DNA ligase III is critical for mtDNA integrity but not Xrcc1-mediated nuclear DNA repair.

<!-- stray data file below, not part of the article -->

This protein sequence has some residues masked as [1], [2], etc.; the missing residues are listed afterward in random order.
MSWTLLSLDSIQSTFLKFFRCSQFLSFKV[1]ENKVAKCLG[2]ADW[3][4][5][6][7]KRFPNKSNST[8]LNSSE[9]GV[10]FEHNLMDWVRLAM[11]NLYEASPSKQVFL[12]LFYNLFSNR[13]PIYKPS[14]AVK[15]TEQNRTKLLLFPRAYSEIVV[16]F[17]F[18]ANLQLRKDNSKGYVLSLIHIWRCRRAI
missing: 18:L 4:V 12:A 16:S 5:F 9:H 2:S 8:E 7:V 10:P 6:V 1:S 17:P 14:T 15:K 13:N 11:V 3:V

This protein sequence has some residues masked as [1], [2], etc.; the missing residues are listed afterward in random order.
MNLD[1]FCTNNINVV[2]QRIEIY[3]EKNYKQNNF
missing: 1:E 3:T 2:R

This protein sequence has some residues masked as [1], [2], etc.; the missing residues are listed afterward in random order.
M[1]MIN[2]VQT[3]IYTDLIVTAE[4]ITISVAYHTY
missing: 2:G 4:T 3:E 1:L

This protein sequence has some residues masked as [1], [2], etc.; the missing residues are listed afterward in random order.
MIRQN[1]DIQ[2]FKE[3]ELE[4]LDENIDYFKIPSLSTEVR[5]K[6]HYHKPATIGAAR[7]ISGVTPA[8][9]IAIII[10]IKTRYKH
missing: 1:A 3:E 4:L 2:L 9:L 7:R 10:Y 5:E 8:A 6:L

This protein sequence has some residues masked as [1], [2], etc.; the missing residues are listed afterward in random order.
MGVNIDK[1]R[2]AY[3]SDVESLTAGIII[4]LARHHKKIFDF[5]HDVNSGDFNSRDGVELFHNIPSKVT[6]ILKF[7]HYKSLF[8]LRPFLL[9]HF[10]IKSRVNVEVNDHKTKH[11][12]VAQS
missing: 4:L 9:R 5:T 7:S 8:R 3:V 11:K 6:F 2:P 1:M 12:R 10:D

DNA replication and repair in mammalian cells involves three distinct DNA ligases: ligase I (Lig1), ligase III (Lig3) and ligase IV (Lig4). Lig3 is considered a key ligase during base excision repair because its stability depends upon its nuclear binding partner Xrcc1, a critical factor for this DNA repair pathway. Lig3 is also present in the mitochondria, where its role in mitochondrial DNA (mtDNA) maintenance is independent of Xrcc1 (ref. 4). However, the biological role of Lig3 is unclear as inactivation of murine Lig3 results in early embryonic lethality. Here we report that Lig3 is essential for mtDNA integrity but dispensable for nuclear DNA repair. Inactivation of Lig3 in the mouse nervous system resulted in mtDNA loss leading to profound mitochondrial dysfunction, disruption of cellular homeostasis and incapacitating ataxia. Similarly, inactivation of Lig3 in cardiac muscle resulted in mitochondrial dysfunction and defective heart-pump function leading to heart failure. However, Lig3 inactivation did not result in nuclear DNA repair deficiency, indicating essential DNA repair functions of Xrcc1 can occur in the absence of Lig3. Instead, we found that Lig1 was critical for DNA repair, but acted in a cooperative manner with Lig3. Additionally, Lig3 deficiency did not recapitulate the hallmark features of neural Xrcc1 inactivation such as DNA damage-induced cerebellar interneuron loss, further underscoring functional separation of these DNA repair factors. Therefore, our data reveal that the critical biological role of Lig3 is to maintain mtDNA integrity and not Xrcc1-dependent DNA repair.